Monday, April 17, 2017


It is quite common to see an individual when faced with a choice to obey Christ or not, set out to pray about it. This is not entirely wrong, it is true we find grace and help in time of need, and the way of escape during times of temptation, as we seek God in prayer. Jesus sets the example for us in His prayer in the garden of Gethsemane, as He fervently sought the Father that he cup might pass from Him. Although sweating drops of blood in His anguish, He yet submitted to the will of His Father and found the strength He needed to go on to face the cross (Luke 22:39-44).We read that He learned obedience through the things that He suffered (Heb 5:7-8).

Yet it is far too common to see individuals substituting prayer for obedience. They pray for God's will, they pray for strength, they pray for help, but the truth is they do not intend to obey. Having thus prayed, they feel justified​ in their inaction, as they wait for God to somehow make them obedient. God however will not obey for us, He will not force us to do what we are unwilling to do, as true obedience must come from our willing hearts if it is to be pleasing in His sight.

God does not command us to do that which we are unable to do.
It has been taught that man is incapable of doing any good at all, that his depravity is such that he can only do evil. Yet look around and you will see unsaved individuals doing right things. There are people who are not born again, yet have some morals that they follow. Jesus said that even sinners love those who love them back. The rich young ruler was obedient to the commandments, yet fell short in one area (Mark 10:17-22). Likewise Paul, before his conversion was also blameless in the Law, yet he could not break free from covetousness (Phil 3:6; Rom 7:7). The fact that sinful people can obey God's law does not make them righteous, it does not give them favor in God's eyes, but it proves the point that God does not expect us to do something impossible; we can obey. Depravity lies within our wills, we refuse to do what is right, choosing instead to do wrong, and as a result falling into bondage to our selfish desires.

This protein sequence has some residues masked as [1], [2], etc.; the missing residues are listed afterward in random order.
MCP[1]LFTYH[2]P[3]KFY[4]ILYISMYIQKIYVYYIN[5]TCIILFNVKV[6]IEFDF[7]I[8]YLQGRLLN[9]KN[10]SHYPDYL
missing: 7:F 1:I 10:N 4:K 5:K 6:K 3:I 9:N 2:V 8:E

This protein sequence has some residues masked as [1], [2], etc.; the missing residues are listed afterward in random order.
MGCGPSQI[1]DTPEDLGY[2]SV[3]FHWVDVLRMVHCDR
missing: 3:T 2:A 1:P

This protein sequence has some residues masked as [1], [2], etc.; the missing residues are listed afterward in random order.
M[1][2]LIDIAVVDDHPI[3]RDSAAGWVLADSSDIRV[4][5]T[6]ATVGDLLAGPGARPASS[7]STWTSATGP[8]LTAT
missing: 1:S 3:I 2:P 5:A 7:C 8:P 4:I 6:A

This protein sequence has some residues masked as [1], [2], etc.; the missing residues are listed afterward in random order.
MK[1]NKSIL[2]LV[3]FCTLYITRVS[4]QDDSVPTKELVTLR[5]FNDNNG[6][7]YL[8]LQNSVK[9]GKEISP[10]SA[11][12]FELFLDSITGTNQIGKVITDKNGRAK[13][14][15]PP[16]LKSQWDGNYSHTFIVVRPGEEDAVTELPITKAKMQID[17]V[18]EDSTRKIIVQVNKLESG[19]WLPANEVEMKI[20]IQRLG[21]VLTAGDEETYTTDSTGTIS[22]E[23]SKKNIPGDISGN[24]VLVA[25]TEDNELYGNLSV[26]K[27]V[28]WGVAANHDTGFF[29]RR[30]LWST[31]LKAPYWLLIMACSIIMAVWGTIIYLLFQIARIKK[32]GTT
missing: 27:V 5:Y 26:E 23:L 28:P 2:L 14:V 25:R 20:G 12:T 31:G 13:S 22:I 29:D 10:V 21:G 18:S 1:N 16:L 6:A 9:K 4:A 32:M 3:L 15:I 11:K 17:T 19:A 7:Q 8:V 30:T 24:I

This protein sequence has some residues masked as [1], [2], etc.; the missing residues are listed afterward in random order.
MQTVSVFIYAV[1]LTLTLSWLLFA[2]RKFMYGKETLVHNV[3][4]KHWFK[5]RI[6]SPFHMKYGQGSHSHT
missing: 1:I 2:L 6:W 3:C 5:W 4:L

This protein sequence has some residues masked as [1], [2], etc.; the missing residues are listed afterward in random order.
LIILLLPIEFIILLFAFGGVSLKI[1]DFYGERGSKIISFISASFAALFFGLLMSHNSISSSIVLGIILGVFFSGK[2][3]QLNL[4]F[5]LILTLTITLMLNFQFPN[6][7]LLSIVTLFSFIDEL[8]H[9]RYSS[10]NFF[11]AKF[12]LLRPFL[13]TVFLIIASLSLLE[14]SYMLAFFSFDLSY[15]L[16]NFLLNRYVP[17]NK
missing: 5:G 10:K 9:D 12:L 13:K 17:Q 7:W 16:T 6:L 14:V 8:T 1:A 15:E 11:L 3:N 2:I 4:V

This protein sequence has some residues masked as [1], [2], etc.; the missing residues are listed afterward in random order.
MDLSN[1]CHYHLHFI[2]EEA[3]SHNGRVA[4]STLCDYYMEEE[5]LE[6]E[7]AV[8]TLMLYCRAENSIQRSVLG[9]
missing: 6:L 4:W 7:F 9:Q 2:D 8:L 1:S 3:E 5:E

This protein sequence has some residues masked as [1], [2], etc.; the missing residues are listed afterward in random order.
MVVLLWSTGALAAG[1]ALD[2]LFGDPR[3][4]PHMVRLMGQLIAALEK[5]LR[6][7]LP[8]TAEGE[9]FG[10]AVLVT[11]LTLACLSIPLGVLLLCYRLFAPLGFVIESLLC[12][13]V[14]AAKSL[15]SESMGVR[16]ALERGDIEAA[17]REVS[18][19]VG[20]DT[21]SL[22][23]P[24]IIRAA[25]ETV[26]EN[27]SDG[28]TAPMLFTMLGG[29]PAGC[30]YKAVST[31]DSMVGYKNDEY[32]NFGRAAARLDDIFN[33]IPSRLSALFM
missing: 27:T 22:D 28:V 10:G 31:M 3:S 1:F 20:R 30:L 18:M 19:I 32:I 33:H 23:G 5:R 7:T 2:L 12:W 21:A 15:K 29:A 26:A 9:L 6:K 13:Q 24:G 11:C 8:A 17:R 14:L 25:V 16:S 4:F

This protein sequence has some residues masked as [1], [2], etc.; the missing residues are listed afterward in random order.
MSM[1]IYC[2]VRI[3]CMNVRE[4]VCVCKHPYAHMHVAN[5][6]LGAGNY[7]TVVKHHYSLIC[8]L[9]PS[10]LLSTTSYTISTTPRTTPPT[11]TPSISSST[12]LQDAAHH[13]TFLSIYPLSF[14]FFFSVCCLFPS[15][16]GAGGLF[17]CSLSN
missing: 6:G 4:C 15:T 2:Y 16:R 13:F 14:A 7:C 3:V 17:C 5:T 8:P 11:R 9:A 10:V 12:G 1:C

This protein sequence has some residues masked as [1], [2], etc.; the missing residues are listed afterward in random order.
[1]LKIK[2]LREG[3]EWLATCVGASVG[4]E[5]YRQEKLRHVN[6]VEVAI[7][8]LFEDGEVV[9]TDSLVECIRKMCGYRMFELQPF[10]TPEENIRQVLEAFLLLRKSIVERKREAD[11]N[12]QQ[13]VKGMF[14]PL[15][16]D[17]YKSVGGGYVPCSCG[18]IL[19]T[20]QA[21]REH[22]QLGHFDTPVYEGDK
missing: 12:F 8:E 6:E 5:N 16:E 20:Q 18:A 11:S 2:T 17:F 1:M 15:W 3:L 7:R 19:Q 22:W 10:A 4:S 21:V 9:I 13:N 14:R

We might say it is too hard. There are things that we may face in our Christian walk that are indeed hard, our flesh is selfish, and Christ's commands go against that. Yet we read that His yoke is easy and His burden is light ( Matt 11:28-30). We also read that His commands are not burdensome (1John 5:3).  The problem is not with what we are asked to do, but lies with us. Our human nature will try to rise up and gain the mastery if we will not subdue it.

In Luke 17:1-10 we read of Jesus' instructions concerning an offending brother, and our duty to not only confront such a one, but to also forgive, multiple times if necessary. Finding this a bit daunting, the disciples cry out, "Increase our faith."
Jesus replies that a tiny bit of faith, even the size of a mustard seed is all that is necessary to accomplish great things. It is not a burst of heavenly energy that we must wait for if we would be obedient, but simply to take God at his word, and then put it into practice. We like to claim His promises in this way, but we must also put His word into action in our lives by faith as well.

Jesus goes on to teach us that as His servants it is our duty to obey as well. Once again it is not an issue of I can't, but just as an employer expects so much out of an employee, likewise God expects our obedience as well.

As Christians we have the law of God written upon our hearts, and the regenerating power of the Holy Spirit at work in our lives. We do not have to live in bondage to sin and selfishness, as Christ has done all that is necessary to bring us into a life of loving obedience. It is up to us to count ourselves dead to sin (Rom 6:11-14), to put off the old man (Eph 4:23), and put on the new (Eph 4:23-24), and to abide in Christ (1 John 3:6).

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